1915, Feb. 23. Unsuccessful attempt by a German submarine to torpedo the cross-Channel Folkestone to Boulogne passenger boat. 24. Supposed loss of H.M.S. Clan McNaughton, an armed merchant cruiser, the ship having been missing since Feb. 3. 25. The first week of the “blockade” resulted in the torpedoing of seven vessels, the arrivals at and sailings from British ports during the same period being 1,381. Bombardment of the Dardanelles forts resumed, in which H.M.S. Queen Elizabeth takes part. Allied airmen in France raided the German lines of communication in Champagne, dropping sixty bombs on railway stations, trains, and other points of concentration. 27. It was officially announced that the Dacia had been seized by a French cruiser and brought to Brest to be taken before a French Prize Court. 28. Successful Russian counter-attacks in Poland and Galicia. The King returned from his visit to a portion of the Grand Fleet.
1915, Mar. 1. The Premier announced in the House of Commons the reply of Great Britain to the German “blockade” and campaign of piracy and pillage, and stated that the British and French Governments held themselves free to detain and take into port ships carrying goods of “presumed enemy destination, ownership, or origin.” Mr. Asquith asked the House to sanction votes of credit for £187,000,000. In the Champagne, the Germans made unsuccessful attacks, the result of the heavy fighting being favourable to the Allies, who during the preceding fortnight gained some two miles along a front of nearly 500 miles. 4. Fierce fighting in the Carpathians, the Austrians and Hungarians sustaining enormous losses in persistent but unsuccessful assaults. N. E. of Mesnil, the Prussian Guard, fighting with great ferocity, failed to retake some trenches. German submarine U8 sunk off Dover. Admiralty decided that the 29 officers and men could not be allowed “honourable treatment,” the submarine being presumably guilty of attacking unarmed merchantmen, and ships carrying non-combatants, neutrals and women. 5. Austrian retreat in the Bukowina reported. Zeppelin L8 wrecked near Tirlemont; 17 of the crew killed. At the Dardanelles, H. M. S. Queen Elizabeth, supported by H.M.S. Inflexible and H.M.S. Prince George, attacked the defences at the Narrows. 6. Political crisis in Greece, and resignation of M. Venizelos, the result of disagreement with the King on the subject of intervention in the war.
1915, Mar. 8. British airmen dropped bombs on the Kursaal at Ostend. 9. In the House of Commons, Mr Lloyd George introduced a Bill to extend the power to take over and control works producing or capable of producing war material, thus enabling the Government to mobilise the whole forces of the engineering trade for the prosecution of the war. New Greek Ministry formed by M. Gounaris, pledged to a policy of neutrality. 10. Capture of Neuve Chapelle by British troops. Counter-attacks by the Germans in the Champagne, which proved unsuccessful. H.M.S. Ariel rammed and sank German submarine U12. Germans, heavily reinforced, resumed the offensive in a fresh movement towards Warsaw. 12. Capture of L’Epinette, S.E. of Armentières, enabled the British to push their line forward a considerable distance in the neighbourhood. It was announced from Paris that an Expeditionary Force, under the command of Gen. D’Amade, was being concentrated in N. Africa for service in the Dardanelles. H.M.S. auxiliary cruiser Bayano, engaged on patrol duty, was torpedoed and sunk. 13. Junctions at Don and Douai destroyed, and a train blown up at Don Station by British airmen.
1915, Mar. 15. Admiralty announced the sinking of the Dresden by H.M.S. Glasgow, H.M.S. Kent, and H.M.S. auxiliary cruiser Orama, who caught her near Juan Fernandez Island. The Germans attacked the British troops at St. Eloi, and gained some advantage. 16. British troops recovered the ground lost at St. Eloi. Field-Marshal Sir John French reported that the prisoners taken since the 10th numbered 30 officers and 1,670 men, the total German losses during the fighting from the 10th to the 13th on the Neuve Chapelle front being 17,000 to 18,000 men. 18. Allied naval attack on Kalid Bahr. H.M.S. Ocean, and the Bouvet, of the French squadron, sunk. 19. Russians again invade East Prussia. Agreement arrived at between the Government and representatives of thirty-four Trade Unions to accelerate the output of munitions and other Government work. 20. Capture by Gen. Botha of 200 rebels and field guns at Swakopmund. Ineffectual air raid on Deal, the bombs dropped falling into the sea. 21. German attack on Paris with two Zeppelins, wounding eight persons.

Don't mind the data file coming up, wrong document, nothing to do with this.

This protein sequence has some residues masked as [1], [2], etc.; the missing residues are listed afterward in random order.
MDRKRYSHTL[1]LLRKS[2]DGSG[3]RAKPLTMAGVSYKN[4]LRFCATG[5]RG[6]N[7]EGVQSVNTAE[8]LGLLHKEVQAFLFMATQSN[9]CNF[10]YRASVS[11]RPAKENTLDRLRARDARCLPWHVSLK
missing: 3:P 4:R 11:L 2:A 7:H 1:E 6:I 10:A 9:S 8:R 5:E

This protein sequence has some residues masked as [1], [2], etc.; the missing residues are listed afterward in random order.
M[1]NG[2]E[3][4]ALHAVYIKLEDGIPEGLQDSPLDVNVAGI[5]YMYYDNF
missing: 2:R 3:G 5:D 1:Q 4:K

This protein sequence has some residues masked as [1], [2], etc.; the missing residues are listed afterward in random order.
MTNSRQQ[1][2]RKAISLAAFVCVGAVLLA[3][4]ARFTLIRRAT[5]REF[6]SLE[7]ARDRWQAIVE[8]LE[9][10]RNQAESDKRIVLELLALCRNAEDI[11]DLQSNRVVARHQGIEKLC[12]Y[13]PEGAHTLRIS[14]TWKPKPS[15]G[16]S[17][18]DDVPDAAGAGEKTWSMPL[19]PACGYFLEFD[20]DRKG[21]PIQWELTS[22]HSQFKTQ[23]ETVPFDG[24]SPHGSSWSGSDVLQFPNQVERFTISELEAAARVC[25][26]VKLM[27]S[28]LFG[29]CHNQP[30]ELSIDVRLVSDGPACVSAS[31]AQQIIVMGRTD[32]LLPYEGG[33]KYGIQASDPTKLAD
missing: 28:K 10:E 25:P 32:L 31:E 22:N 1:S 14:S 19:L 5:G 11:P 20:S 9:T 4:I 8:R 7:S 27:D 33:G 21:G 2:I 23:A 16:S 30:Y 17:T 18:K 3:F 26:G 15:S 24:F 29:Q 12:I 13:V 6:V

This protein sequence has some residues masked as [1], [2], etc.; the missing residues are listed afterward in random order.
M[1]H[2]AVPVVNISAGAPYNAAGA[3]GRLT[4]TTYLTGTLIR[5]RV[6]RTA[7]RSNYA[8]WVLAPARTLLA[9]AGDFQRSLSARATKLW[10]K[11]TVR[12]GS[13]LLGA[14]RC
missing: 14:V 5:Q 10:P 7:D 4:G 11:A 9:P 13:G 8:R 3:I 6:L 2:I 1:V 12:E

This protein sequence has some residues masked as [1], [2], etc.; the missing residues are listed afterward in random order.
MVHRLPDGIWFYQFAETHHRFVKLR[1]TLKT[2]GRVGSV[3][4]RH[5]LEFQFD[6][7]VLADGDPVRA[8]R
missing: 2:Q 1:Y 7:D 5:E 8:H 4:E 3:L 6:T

1915, Mar. 22. Russians took Przemysl; 126,000 prisoners (including 9 generals, 93 officers of the General Staff, and 2,500 officers) and 700 big guns captured, together with a large quantity of war material. 23. Turkish raid on Egypt frustrated by British aeroplanes. Seizure of the Dacia declared valid by French tribunal. 24. British naval wing attacked Hoboken, near Antwerp, dropping bombs on submarines in course of construction. 25. Admiralty reported on the sinking of the German submarine U29. 26. Metz station and the air-sheds at Frescati bombarded by French airmen. 27. French captured the summit of Hartmannsweilerkopf, strongly fortified by the Germans.
1915, Mar. 28. The Falaba, a liner belonging to Elder, Dempster & Co., torpedoed by a German submarine off Milford, with the loss of 112 passengers and crew. German losses during the first five months of the war computed by French authorities to be 1,300,000 men. Apr. 1. Submarine bases at Zeebrugge and Hobokoen again raided by British airmen. 5. The King commanded that from April 6 no wines, spirits, or beer be consumed in any of the Royal Households. American Note to Germany suggesting the payment of £45,610, with interest, as compensation for the sinking of the William P. Frye.
1915, Apr. 6. Warmbad, in German South-West Africa, taken by the Union Forces. 7. In France, east of Verdun, Hills 219 and 221 taken by the French. 8. German armed merchantman Prince Eitel Friedrich interned. 9. Attempted assassination of the Sultan of Egypt. Russians stated by the General Staff to be holding the summits of the Carpathians on a front of 70 miles, from south of the Dukla Pass to slightly north of the Uzsok Pass. 10. French advance reported between the Meuse and the Moselle, and capture of Eparges. 12. German threat of reprisal for German prisoners from submarines carried out; 39 British officers placed under military arrest.